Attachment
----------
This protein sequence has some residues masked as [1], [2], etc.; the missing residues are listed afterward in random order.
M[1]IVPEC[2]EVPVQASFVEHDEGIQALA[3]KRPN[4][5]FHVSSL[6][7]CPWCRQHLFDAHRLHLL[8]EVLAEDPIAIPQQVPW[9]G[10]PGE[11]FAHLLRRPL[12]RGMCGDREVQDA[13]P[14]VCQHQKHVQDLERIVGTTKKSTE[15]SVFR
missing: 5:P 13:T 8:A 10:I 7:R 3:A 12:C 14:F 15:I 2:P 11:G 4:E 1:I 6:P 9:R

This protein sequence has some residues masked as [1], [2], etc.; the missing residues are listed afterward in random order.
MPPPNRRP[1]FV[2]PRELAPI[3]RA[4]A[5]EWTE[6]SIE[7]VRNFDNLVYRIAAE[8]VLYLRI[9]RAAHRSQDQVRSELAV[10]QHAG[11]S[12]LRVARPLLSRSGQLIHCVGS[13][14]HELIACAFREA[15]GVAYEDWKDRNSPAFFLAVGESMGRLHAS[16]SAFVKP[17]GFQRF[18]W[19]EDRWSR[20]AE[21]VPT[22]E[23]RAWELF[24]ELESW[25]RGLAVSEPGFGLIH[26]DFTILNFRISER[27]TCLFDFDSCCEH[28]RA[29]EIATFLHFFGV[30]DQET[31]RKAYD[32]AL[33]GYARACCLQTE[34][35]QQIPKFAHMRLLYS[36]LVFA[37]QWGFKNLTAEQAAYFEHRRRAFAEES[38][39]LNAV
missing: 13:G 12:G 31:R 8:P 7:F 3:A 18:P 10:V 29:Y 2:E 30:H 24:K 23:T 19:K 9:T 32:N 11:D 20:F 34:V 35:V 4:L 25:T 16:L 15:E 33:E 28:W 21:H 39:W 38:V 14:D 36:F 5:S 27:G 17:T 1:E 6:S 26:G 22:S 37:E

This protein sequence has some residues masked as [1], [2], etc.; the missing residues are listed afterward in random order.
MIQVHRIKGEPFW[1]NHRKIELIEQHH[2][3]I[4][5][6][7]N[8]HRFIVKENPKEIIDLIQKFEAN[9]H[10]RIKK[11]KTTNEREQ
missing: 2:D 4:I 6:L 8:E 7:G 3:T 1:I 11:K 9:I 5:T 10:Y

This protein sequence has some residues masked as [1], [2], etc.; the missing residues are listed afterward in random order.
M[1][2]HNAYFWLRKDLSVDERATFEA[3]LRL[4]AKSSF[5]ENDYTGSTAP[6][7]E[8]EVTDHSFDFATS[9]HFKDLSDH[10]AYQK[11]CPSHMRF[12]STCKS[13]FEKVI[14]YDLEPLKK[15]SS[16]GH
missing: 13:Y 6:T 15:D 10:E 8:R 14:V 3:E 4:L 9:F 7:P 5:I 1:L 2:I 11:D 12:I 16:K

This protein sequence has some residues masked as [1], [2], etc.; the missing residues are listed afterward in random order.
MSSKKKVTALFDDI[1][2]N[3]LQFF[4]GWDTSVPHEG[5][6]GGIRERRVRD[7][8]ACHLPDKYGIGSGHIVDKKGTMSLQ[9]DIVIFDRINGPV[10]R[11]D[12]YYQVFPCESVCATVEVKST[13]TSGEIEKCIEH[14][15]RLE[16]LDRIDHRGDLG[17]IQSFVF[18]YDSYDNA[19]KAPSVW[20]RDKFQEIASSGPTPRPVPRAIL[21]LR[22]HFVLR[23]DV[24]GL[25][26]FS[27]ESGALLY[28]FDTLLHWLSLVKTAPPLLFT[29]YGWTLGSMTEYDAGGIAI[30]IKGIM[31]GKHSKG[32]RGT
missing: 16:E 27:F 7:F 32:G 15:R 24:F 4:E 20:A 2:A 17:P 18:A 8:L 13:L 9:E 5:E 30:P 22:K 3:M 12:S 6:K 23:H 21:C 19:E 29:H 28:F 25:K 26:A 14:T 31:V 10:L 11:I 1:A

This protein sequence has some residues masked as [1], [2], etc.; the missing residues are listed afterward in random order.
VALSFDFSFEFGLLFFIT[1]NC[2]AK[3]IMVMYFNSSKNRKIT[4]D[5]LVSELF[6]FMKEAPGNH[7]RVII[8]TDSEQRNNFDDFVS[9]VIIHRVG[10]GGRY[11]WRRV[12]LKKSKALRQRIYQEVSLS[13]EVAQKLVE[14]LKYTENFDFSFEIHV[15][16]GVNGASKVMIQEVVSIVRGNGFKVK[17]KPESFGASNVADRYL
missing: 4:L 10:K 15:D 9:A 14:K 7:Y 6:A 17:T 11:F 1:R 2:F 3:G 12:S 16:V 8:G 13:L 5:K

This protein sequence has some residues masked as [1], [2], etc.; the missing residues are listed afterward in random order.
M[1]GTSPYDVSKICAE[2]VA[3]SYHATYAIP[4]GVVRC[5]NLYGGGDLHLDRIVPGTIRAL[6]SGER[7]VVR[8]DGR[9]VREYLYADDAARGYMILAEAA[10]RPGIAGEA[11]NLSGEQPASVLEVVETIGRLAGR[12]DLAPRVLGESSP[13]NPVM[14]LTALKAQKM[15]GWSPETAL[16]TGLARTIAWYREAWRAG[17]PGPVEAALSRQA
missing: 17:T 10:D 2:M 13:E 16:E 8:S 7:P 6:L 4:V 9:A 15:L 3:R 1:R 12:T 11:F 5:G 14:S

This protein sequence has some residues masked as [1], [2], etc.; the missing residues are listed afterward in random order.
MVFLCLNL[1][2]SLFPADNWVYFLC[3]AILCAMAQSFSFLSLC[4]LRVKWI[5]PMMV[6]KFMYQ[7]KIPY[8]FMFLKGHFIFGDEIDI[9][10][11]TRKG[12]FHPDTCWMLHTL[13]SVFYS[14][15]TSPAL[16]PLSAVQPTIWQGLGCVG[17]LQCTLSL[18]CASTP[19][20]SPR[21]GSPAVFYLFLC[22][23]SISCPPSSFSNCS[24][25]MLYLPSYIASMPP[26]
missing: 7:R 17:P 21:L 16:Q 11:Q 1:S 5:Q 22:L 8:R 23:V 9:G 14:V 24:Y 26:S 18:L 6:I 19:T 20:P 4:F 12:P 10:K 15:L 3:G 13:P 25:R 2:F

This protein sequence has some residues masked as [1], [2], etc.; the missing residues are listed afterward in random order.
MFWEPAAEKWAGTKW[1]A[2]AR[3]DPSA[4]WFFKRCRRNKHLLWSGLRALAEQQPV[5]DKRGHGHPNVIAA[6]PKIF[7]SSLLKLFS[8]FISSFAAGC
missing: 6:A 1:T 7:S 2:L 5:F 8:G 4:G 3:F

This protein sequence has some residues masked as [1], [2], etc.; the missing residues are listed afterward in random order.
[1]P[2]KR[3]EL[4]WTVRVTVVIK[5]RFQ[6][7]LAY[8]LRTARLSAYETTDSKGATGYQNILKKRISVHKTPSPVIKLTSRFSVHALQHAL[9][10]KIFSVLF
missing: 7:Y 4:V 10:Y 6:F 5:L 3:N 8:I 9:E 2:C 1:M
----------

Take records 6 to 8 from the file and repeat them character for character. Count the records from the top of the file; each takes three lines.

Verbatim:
This protein sequence has some residues masked as [1], [2], etc.; the missing residues are listed afterward in random order.
VALSFDFSFEFGLLFFIT[1]NC[2]AK[3]IMVMYFNSSKNRKIT[4]D[5]LVSELF[6]FMKEAPGNH[7]RVII[8]TDSEQRNNFDDFVS[9]VIIHRVG[10]GGRY[11]WRRV[12]LKKSKALRQRIYQEVSLS[13]EVAQKLVE[14]LKYTENFDFSFEIHV[15][16]GVNGASKVMIQEVVSIVRGNGFKVK[17]KPESFGASNVADRYL
missing: 4:L 10:K 15:D 9:A 14:K 7:Y 6:A 17:T 11:F 1:R 2:F 3:G 12:S 16:V 8:G 13:L 5:K

This protein sequence has some residues masked as [1], [2], etc.; the missing residues are listed afterward in random order.
M[1]GTSPYDVSKICAE[2]VA[3]SYHATYAIP[4]GVVRC[5]NLYGGGDLHLDRIVPGTIRAL[6]SGER[7]VVR[8]DGR[9]VREYLYADDAARGYMILAEAA[10]RPGIAGEA[11]NLSGEQPASVLEVVETIGRLAGR[12]DLAPRVLGESSP[13]NPVM[14]LTALKAQKM[15]GWSPETAL[16]TGLARTIAWYREAWRAG[17]PGPVEAALSRQA
missing: 17:T 10:D 2:M 13:E 16:E 8:S 7:P 6:L 4:V 9:A 15:L 3:R 1:R 12:T 11:F 5:G 14:S

This protein sequence has some residues masked as [1], [2], etc.; the missing residues are listed afterward in random order.
MVFLCLNL[1][2]SLFPADNWVYFLC[3]AILCAMAQSFSFLSLC[4]LRVKWI[5]PMMV[6]KFMYQ[7]KIPY[8]FMFLKGHFIFGDEIDI[9][10][11]TRKG[12]FHPDTCWMLHTL[13]SVFYS[14][15]TSPAL[16]PLSAVQPTIWQGLGCVG[17]LQCTLSL[18]CASTP[19][20]SPR[21]GSPAVFYLFLC[22][23]SISCPPSSFSNCS[24][25]MLYLPSYIASMPP[26]
missing: 7:R 17:P 21:L 16:Q 11:Q 1:S 5:Q 22:L 8:R 23:V 9:G 14:V 24:Y 26:S 18:L 6:I 19:T 20:P 4:F 12:P 10:K 15:L 3:G 13:P 25:R 2:F